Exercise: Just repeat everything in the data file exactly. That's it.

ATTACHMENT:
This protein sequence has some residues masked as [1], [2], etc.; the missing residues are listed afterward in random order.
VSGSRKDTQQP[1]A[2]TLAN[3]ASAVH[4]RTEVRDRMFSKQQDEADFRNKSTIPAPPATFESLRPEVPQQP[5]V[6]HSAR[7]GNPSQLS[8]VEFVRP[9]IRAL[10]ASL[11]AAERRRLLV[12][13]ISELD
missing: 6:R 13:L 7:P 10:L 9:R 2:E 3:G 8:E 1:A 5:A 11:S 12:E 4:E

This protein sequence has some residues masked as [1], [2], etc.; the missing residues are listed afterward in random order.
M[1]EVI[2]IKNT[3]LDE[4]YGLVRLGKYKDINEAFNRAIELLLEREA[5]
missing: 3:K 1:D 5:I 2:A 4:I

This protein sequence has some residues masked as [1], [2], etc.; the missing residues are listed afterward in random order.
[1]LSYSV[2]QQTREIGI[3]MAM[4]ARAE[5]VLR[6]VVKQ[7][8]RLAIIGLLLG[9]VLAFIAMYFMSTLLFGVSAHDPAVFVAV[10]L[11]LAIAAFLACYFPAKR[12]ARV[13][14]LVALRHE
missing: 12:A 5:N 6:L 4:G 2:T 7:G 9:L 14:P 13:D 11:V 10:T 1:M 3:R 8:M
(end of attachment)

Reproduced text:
This protein sequence has some residues masked as [1], [2], etc.; the missing residues are listed afterward in random order.
VSGSRKDTQQP[1]A[2]TLAN[3]ASAVH[4]RTEVRDRMFSKQQDEADFRNKSTIPAPPATFESLRPEVPQQP[5]V[6]HSAR[7]GNPSQLS[8]VEFVRP[9]IRAL[10]ASL[11]AAERRRLLV[12][13]ISELD
missing: 6:R 13:L 7:P 10:L 9:R 2:E 3:G 8:E 1:A 5:A 11:S 12:E 4:E

This protein sequence has some residues masked as [1], [2], etc.; the missing residues are listed afterward in random order.
M[1]EVI[2]IKNT[3]LDE[4]YGLVRLGKYKDINEAFNRAIELLLEREA[5]
missing: 3:K 1:D 5:I 2:A 4:I

This protein sequence has some residues masked as [1], [2], etc.; the missing residues are listed afterward in random order.
[1]LSYSV[2]QQTREIGI[3]MAM[4]ARAE[5]VLR[6]VVKQ[7][8]RLAIIGLLLG[9]VLAFIAMYFMSTLLFGVSAHDPAVFVAV[10]L[11]LAIAAFLACYFPAKR[12]ARV[13][14]LVALRHE
missing: 12:A 5:N 6:L 4:G 2:T 7:G 9:L 14:P 13:D 11:V 10:T 1:M 3:R 8:M